It’s About Safety

May 1, 2013

Inspired by a recent post by Enchanted Seashells called “Chicks on Tugs – Part One” I thought I’d elaborate on my reply to her post.

How have I handled knowing there are females on board? I will admit it hasn’t always been easy. I don’t think I’ve ever wondered about the Chief’s devotion to our marriage but I know having a female on board just changes things. How do I know this? I sailed with him.

1. No longer could the guys just leave the door to the head (bathroom, for you landlubbers) open. It was located in the passageway to the outside and you never knew when I might walk through.

2. No longer could off-color jokes be told freely. It was a really awkward moment when I arrived to the officer’s mess a few minutes late, apparently interrupting the captain’s monologue. I left to go get my food, heard muffled fast talking and then laughter–which immediately died when I came back in. The Chief (then a 3rd) whispered, “Captain told a joke not for your ears.”

3. No longer could they belch or do any other manly thing with out a quick, “Ooops, sorry. Didn’t see you. Excuse me.”

I don’t know but forcing them to be on their best behaviors for a week was tough.

4. The whole officer-crew things made for a few awkward moments. Etiquette determines who has to be introduced to whom. It was not necessary for the Chief to introduce me to crew. I was introduced to every officer, the Bo’sun (highest ranking crew), the Steward, the Messman, and the Utility. The last three were going to be providing me food and clean towels. If an AB (Able-bodied) particularly impressed the Chief I was introduced to him. So I’m on board for two days and I’m out on the wing sunbathing but in order to get there I have to go up a few decks, etc. I pass crew on the way out. The sailor goes on to the bridge and says to the Chief’s watch partner “Man, I thought I just saw a woman on board!” I don’t know how he kept a straight face but he responded, “Yeah, that’s the 3rd’s wife. She’s been on board for two days.”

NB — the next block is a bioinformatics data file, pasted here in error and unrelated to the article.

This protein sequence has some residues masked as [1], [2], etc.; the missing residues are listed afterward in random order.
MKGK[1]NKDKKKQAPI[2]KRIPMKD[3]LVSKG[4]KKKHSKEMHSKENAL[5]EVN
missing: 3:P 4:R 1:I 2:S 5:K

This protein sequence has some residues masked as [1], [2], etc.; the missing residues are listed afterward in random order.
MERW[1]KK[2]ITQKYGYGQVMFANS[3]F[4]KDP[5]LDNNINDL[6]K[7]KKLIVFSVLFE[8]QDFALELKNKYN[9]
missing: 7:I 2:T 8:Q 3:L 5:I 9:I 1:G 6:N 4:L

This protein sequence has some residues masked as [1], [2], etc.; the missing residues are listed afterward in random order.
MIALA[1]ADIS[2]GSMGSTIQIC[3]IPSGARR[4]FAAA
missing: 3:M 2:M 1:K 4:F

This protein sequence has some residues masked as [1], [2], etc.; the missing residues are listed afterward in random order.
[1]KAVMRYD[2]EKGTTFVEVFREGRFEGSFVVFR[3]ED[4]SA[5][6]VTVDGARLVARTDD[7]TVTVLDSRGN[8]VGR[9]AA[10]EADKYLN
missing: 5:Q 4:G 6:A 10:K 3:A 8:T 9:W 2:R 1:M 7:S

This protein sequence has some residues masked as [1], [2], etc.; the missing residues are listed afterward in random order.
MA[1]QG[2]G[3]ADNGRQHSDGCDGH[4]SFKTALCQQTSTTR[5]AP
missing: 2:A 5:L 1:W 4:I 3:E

So have there been problems of an amorous nature? Yeah a few. So far only one involved me directly. The Chief had a watch partner with the same name as myself. (If you don’t know, watch partners are 1 engineer and 1 deckie that work the same shift, usually the same rank or equivalent.) At this time she had a fiance but she was a friendly gal. One of the Chief’s higher-ups was recently single. He enjoyed the attention. Perhaps a little too much. When she rotated off ship I believe he “kept in touch” but the feelings were not reciprocated. Some times you have to call the ship to talk about a project either left for your replacement or one coming up. This gal called a few times. I called a few times. This was back in the day when I had better luck getting the Chief on the ship’s phone than on his cell phone. I would call the control room, identify myself with my first name and ask for the Chief by his rank and last name. So the Chief and this other officer are in the control room and the Chief is handed the phone with a “It’s Snipewife for you.” Before the Chief can even say a word to me, the other officer was like “Why is Snipewife calling you?” The Chief just looked at him and said, “Dude, you mean my WIFE Snipewife?” Not good. Thankfully the situation fizzled. She married her fiance and the officer cooled his jets.